The construction industry still has a ways to go when it comes to hiring women, but the trend is moving in the right direction.
The construction industry, long dominated by images of men in hardhats carrying lunch pails, has shifted in recent years. According to the Institute for Women’s Policy Research, women made up 9 percent of the construction workforce in 2016. In 2021, the number had grown to 11 percent.
This, obviously, is not a seismic change – it’s still very much a male-dominated field – but the increase is encouraging as it signals that the industry as a whole has decided that diversifying workforces is now a focus.
And for good reason. Along with technical expertise, there are specific skill sets women often bring to the table – skill sets that align perfectly with construction industry needs, like being detail-oriented, tenacious, and capable of galvanizing teams.
Women also bring a different perspective to a traditionally male-centric profession, advocating for more voices at the table while being willing and able to hold themselves and others accountable. Imagine the advancements we would have achieved if women had a seat at the table earlier.
Hardhats and PowerPoints. While the number of women in construction has steadily – if not rapidly – increased since the days of Rosie the Riveter, in recent years, it has become less of an anomaly for women to be in leadership positions.
There is still much work to be done, of course, but the trend is promising. Referencing IWPR again, women in the role of construction managers made up just 7.4 percent in 2016 but grew to 8.6 percent in 2021.
This seemingly minor bump actually translated into a large number of jobs for women in management, from 60,088 throughout the industry in 2016 to 85,914 in half a decade.
Keeping this trend moving in the right direction, however, will require women in the industry to continue reinforcing and supporting the hiring of others. It will also require increased allyship from men – not just in support of expanding the number of women in the industry but in recognizing and understanding the barriers women often face and calling out those barriers when they see them.
Walking the walk. At OAC, we seek to embrace diversity, equity, inclusion, and belonging as part of our DNA. We have actively sought out female leaders to join our board and have a dedicated group for women, minorities, and other under-represented people in the industry to come together, share their experiences, and support one another.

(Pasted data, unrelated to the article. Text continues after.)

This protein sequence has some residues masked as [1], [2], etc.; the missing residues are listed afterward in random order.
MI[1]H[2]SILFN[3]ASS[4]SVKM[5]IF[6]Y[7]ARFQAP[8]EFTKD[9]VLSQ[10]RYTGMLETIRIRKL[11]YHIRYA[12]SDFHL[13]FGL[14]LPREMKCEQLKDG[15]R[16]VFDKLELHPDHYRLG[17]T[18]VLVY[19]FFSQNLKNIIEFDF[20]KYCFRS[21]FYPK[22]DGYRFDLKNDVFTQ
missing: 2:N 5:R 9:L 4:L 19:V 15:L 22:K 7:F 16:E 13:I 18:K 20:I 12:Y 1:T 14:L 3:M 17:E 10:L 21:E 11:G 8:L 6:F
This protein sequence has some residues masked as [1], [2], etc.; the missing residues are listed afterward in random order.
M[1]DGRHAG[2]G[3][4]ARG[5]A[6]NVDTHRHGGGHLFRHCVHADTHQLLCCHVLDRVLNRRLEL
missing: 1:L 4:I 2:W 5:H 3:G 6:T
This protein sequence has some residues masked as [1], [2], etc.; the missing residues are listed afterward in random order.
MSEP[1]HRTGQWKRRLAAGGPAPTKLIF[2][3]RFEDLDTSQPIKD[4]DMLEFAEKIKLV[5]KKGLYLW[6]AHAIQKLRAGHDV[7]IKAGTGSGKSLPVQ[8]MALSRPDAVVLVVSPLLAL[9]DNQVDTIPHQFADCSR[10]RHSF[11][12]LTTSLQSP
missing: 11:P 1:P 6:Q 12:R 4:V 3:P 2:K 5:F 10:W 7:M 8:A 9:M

In order to dispel the conventional belief that construction is a boy’s club, we encourage our female employees to share their work and how it inspires them with younger generations. We have created space for OAC leaders – men and women – to mentor and support women and minorities in the development of their careers as construction professionals.
To us, this focus on expanding the role of women in construction isn’t about diversity for diversity’s stake. It’s smart business. We work with diverse clients, and our teams should represent that diversity of backgrounds and skill sets. New ideas being brought to the surface is the key to remaining competitive and creative.
The construction industry is changing rapidly. New technologies, new building methodologies, bigger and bigger projects – keeping up with all these changes requires a new way of thinking about the industry as a whole. It now requires a level of creativity arguably not seen in the industry since the industrial revolution.
The challenge for many construction companies is balancing this change while still fostering strong relationships and communication. Through this change we find that women, with their perspectives and strengths, play a pivotal role.
While more women and people of color still need a seat at the table, there are positive signs that the construction industry is starting to focus on being more inclusive and more encompassing.
There’s still a lot of work to be done, but it’s exciting to see the foundation that is being laid for more inclusivity.
Amber Hardwick is vice president and general counsel, Christina Millan is a director, and Melissa Teichman is a vice president at OAC, a national design and construction performance management firm. To learn more, visit oacsvcs.com.
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